Autumn Statement 2014 – The Five Big Questions

Dec 1, 2014

This Wednesday, the Chancellor George Osborne will stand up to deliver the fifth and last Autumn Statement of this Parliament.
Besides the Coalition’s first Budget in June 2010, it has been the Autumn Statements under this Government in 2011 and 2012 in which the largest net fiscal changes have actually had to be made as the Chancellor seeks to react to the OBR’s changing forecasts.
Between them, the Government and the OBR should hopefully shed light on their views on some of the biggest economic questions of the day:

1) How much does the OBR think the worldwide slowdown will affect the UK?

UK growth for 2014 looks set to come in a little above the 2.7% predicted by the OBR back in March, with the average of independent forecasts now at 3% and the IMF expecting 3.1% for the year.

Elsewhere, however, the IMF has revised down growth forecasts for the Eurozone and Emerging Economies, while Japan is now back in recession with its economy shrinking 1.6% on an annual basis in the third quarter. As the downturn in 2012 showed, the UK is far from immune from the troubles of its main trading partners.

2) How much lower can unemployment go?

The UK labour market continues to surprise everyone on the upside. Since the March forecast, UK unemployment rate has fallen to 6%, a level the OBR did not expect to see until the end of 2016 – and two thirds of the total fall they expected to see in unemployment full stop before it levelled off.

Even more striking are the number of hours worked. Earlier this year, the OBR expected this to level off, but it has instead continued to  rise. How long this can continue is a big question – the UK is now back to the trend seen during the Great Moderation period (1992-2007).

3) When will productivity and pay start to pick up?

The flip side of the UK’s amazing employment performance has been a relative stagnation in wages. With inflation falling and wages growing, the two might potentially cross over again soon, but like most other current questions in the UK economy, sustained growth will depend on what happens to UK productivity.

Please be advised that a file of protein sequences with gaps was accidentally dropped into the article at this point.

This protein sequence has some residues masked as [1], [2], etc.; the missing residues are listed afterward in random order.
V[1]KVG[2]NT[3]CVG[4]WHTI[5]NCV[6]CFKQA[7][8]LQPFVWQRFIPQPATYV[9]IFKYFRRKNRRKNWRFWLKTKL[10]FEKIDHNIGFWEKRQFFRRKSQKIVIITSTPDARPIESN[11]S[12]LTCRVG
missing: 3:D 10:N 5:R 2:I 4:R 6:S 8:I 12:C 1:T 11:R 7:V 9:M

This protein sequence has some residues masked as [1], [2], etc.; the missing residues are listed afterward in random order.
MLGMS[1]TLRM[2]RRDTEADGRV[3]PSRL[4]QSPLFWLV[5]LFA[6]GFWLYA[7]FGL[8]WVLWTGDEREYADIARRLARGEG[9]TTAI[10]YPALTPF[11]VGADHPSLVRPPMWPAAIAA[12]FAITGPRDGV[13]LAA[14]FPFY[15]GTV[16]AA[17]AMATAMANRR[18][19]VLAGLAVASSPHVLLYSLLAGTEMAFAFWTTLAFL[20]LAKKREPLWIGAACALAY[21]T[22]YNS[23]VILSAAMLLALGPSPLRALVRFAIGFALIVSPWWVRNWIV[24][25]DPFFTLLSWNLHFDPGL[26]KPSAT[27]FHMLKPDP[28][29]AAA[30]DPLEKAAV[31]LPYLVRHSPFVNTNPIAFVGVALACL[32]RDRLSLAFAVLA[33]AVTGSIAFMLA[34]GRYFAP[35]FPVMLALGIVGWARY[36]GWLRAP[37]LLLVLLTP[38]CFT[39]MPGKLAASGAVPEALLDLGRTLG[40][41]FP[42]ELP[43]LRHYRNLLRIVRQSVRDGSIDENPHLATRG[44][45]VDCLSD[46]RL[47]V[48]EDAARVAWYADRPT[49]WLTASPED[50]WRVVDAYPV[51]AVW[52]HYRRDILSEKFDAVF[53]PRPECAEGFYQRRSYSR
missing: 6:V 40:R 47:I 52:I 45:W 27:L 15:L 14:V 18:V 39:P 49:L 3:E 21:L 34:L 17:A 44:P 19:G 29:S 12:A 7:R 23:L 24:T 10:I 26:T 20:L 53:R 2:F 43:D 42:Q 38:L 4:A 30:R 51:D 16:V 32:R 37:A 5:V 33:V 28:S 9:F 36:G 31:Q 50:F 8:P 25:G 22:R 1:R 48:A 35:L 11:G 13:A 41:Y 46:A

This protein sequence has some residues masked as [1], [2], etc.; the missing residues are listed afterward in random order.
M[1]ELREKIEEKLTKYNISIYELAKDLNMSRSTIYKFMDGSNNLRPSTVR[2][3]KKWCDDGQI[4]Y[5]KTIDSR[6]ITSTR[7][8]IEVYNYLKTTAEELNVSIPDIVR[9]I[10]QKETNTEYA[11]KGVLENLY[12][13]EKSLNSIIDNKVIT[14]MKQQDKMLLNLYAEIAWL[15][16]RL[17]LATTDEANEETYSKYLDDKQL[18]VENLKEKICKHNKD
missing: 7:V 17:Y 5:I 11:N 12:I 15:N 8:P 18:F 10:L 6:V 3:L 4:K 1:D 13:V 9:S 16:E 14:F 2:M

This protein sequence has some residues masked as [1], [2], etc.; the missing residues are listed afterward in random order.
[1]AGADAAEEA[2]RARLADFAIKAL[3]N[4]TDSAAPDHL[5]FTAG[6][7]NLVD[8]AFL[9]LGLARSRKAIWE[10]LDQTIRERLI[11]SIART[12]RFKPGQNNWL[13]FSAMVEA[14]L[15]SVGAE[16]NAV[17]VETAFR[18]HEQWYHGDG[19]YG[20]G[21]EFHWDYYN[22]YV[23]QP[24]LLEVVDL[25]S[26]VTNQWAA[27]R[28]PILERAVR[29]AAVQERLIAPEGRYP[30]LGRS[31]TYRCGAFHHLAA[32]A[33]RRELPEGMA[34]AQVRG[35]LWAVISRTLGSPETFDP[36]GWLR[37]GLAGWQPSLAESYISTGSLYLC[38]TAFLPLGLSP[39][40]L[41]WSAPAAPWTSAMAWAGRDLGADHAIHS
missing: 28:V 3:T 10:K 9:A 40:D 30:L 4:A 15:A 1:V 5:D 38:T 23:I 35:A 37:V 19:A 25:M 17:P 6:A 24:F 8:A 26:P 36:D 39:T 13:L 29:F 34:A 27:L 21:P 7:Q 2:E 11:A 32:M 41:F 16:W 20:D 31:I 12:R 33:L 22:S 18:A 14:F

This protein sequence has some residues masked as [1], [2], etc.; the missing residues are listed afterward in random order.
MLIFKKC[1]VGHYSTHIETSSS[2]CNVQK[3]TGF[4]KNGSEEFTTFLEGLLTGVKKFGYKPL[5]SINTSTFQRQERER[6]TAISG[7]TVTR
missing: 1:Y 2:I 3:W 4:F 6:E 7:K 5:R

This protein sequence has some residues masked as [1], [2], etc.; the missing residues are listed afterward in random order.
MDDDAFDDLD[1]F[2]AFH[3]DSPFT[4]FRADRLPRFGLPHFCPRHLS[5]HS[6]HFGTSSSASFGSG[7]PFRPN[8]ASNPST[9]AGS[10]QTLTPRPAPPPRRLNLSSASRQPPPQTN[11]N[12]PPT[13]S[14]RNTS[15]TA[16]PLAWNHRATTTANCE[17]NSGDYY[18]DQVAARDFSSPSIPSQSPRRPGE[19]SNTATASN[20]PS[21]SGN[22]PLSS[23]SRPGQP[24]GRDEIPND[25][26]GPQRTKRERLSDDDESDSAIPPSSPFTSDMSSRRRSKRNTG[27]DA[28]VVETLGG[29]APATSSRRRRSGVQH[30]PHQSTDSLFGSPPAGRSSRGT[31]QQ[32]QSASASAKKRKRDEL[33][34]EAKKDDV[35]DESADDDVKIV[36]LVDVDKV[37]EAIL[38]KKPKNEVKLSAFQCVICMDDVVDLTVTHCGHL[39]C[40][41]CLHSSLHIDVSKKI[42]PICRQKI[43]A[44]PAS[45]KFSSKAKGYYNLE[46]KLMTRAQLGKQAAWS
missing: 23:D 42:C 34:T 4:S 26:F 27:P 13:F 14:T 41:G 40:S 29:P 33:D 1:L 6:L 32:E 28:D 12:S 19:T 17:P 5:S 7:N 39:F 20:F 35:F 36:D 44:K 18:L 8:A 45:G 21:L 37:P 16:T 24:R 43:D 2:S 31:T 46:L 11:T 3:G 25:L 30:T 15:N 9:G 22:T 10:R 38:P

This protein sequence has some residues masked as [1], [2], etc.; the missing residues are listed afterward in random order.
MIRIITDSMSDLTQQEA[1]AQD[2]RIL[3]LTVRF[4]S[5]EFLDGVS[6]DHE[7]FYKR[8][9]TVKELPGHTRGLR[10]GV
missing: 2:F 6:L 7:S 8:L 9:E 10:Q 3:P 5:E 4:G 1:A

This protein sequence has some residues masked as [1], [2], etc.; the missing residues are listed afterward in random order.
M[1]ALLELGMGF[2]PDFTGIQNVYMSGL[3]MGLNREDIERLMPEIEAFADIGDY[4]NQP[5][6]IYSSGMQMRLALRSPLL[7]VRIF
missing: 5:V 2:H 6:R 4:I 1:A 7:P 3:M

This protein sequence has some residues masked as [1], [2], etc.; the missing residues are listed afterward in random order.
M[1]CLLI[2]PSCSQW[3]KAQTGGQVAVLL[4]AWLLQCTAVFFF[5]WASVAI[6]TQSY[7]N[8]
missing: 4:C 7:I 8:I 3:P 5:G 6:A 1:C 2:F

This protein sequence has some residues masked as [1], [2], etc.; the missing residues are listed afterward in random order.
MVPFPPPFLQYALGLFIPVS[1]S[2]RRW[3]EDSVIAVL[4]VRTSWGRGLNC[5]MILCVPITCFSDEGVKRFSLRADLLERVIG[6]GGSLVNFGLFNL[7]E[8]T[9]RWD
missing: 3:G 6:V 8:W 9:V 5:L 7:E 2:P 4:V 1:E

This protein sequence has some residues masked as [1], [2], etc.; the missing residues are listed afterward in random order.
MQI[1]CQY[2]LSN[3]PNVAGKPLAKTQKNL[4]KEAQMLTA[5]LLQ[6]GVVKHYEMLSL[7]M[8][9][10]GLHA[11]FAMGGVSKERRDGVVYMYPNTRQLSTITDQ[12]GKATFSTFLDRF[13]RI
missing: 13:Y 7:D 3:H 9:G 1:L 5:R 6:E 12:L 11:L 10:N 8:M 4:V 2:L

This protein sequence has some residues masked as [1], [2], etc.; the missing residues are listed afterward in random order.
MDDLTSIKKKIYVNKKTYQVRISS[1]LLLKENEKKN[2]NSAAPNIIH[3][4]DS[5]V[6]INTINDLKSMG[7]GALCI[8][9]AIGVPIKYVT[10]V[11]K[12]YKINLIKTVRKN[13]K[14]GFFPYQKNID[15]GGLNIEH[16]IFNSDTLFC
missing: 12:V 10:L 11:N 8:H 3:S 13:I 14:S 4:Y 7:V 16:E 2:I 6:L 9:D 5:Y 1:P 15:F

Slow growth in wages has not been all bad news. The creation of new low paid jobs has kept many out of unemployment, while the recent ASHE data showed that if you have been in full-time continuous work for more than a year real wages have actually grown every year beside 2011.

4) How big is the hole in the public finances?

The other cost of slow wage growth has been lower tax revenues. While the Government has largely kept to its spending targets, the combination of wages, less activity than expected in the property market and falling oil and gas prices have seen tax revenue significantly underperform expectations.

Independent forecasts have always been more pessimistic than the OBR about the speed of deficit reduction. According to the latest Treasury survey of independent forecasts, they continue to expect the deficit to fall – but predict the Government to still be running a £25bn deficit in 2018.

What if lower tax revenues represent permanently lower productivity, rather than just a short term side effect of a flexible labour market?

Replicating the OBR’s formal methodology last month, the Financial Times suggested that the OBR would increase the size of the needed savings by a further £18bn.

In the past, however, the OBR has used its judgement to override the direct outputs of its models. Its March forecasts were already relatively pessimistic about the size of the spare capacity left in the economy. You could easily see the organisation again using its discretion to prevent the Government having to scramble to find another £18bn of perhaps unneeded cuts over a metric that is inevitably highly speculative.

The other big factor affecting how many savings the Government needs to make is where exactly you are trying to get to. The three main parties look to be making very different choices about how fast debt needs to be paid down:

  • The Coalition Government is formally targeting a surplus on the cyclically-adjusted current budget within a five year period, but both Coalition parties look to want to go faster and achieve this by 2017-18. The OBR’s latest estimates was that the current budget deficit – that is, excluding borrowing for investment – would be £41bn in 2015-16,  and that only one third of this would go away on its own as the economy improved.